“There’s always a large junk part of the market. We’re not in the junk business.” Apple CEO Tim Cook said this in an interview with Bloomberg, speaking on the proliferation of cheaper smartphones. That is a lot of tough talk or trash talk depending on who you look at it. Going beyond the bravado of that polarizing junk smartphone statement, Tim Cook realistically acknowledges the rise of, what Bloomberg’s Sam Grobart calls, the “low cost manufacturer” . Apple’s strategy is simple. It will not be competing for a slice of lower priced smartphone sales. Apple feels that the market is big enough for Apple’s iOS devices to thrive without going after market share.
Most analysts have recommend that Apple should release a cheaper iPhone. You really cannot blame Tim Cook for not following this advice. In 2012, Apple released a cheaper iPad, the iPad mini, and it did not stop Apple from losing its majority share in the tablet market. Analysts have predicted Apple to hold a steady 17-18% share in the smartphone market for the next four years. We will probably see analysts adjusting those figures.
Apple’s rival, Samsung, said in its January 2013 earnings statement that the “furious growth spurt seen in the global smartphone market last year is expected to be pacified by intensifying price competition, compounded by a slew of new products.” Whether you take Samsung’s cautionary response or Apple’s bravado, both companies acknowledge that the low cost manufacturer will take a significant portion of the market.
Each has responded to the new threat in its own way. Apple, was able to engineer a marketing coupe by announcing the sale of 9 million new iPhone’s in its launch weekend, a new record. However, as pointed out by the Verge, year on year comparisons are not possible since Apple changes its launch markets each year. Notably, the iPhone 5S and 5C are the first iPhone’s made available in China in its opening weekend. Also, in previous years, in reporting new iPhone sales, Apple would report only the sales the top of the line model. This year, Apple’s flagship and second tier model are both new, and lumped into the 9 million sales figure. Last year, buyers who opted for a new iPhone 4S were not counted in the company’s opening-weekend sales tally. Only iPhone 5 sales were tallied. Note that the this year’s iPhone 5C occupies the same price point occupied by the iPhone 4S last year.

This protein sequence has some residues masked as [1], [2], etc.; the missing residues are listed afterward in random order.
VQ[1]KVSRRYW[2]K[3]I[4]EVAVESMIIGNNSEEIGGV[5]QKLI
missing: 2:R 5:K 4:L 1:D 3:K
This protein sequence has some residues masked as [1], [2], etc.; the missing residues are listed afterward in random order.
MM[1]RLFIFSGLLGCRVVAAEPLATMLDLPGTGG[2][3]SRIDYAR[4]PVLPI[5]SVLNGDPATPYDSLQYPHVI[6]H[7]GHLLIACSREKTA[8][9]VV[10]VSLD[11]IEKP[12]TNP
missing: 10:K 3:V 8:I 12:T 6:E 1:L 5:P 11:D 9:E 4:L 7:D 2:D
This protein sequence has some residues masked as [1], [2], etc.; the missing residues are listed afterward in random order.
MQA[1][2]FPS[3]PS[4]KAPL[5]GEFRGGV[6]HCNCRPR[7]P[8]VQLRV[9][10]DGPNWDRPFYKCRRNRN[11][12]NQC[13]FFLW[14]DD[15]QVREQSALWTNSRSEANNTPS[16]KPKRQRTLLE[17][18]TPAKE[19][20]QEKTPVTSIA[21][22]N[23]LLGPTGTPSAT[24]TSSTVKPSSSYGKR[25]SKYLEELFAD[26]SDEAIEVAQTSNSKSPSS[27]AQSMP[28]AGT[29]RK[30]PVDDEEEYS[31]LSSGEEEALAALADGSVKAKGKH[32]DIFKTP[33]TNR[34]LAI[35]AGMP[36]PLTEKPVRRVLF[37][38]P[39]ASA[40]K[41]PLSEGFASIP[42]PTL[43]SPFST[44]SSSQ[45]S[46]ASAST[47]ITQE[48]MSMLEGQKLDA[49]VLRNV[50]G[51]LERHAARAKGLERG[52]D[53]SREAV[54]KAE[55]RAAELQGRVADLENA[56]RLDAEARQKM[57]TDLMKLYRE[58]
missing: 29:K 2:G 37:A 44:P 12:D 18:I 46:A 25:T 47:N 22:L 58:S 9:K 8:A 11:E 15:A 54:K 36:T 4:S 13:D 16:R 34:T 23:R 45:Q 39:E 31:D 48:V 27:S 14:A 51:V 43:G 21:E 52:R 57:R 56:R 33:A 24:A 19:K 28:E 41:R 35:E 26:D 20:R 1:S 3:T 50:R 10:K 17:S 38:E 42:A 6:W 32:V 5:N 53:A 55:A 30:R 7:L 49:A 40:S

Even with all that, it appears that the actual sale of both models is closer to 7 million than 9 million. Morgan Stanley’s Katy Huberty released the following statement on Tuesday:
“We estimate the breakdown of the 9M [9 million] first three days’ sales as: ~3M iPhone 5s sell-through (with real demand closer to 6M), ~4M iPhone 5c sell-through, and ~2M iPhone 5c non-Apple retail inventory build (representing 1-2 weeks of inventory).”
Apple sold 5 million iPhone 5’s alone last year.
It does look a bit like smoke and mirrors. But what matters more are quarterly sales figures rather than opening weekend sales. It is still a brilliant marketing move. Apple is counting on high sales reports, while goading you not to buy a cheaper phone by labeling them “junk”. This tough talk (or trash talk), seems to be motivated by the fact that, in terms of technology, Apple really has little to talk about. These “junk” smartphones are getting pretty good. It is inevitable that as the pace of innovation slows down, those who started further back in the line start to catch up.
Two years ago, when I saw the first premium “low cost manufacturer” offerings, they looked like awkward attempts at creating a smartphone. Junk smartphone would have been a good description. Today, things are very different. Xiaomi, one of the most interesting names in mobile these days, recently launched its Android-powered Mi-3 in China. For US$327, they are offering a 5-inch Full HD smartphone equipped with Qualcomm’s latest S800 chipset and a Sony MP camera. Basically, something to rival Apple’s iPhone 5S or Samsung’s Galaxy S4 at half the price.
In the end, all the competition is beneficial to the consumer. The big players might be getting a bit too rich, at our expense. After all, Xioami seems to be able to build superphones, too, at half the price. As one reader of a small blog I maintain commented: This “(S)martphone race to the bottom is awesome.”
Image Credit: Android Authority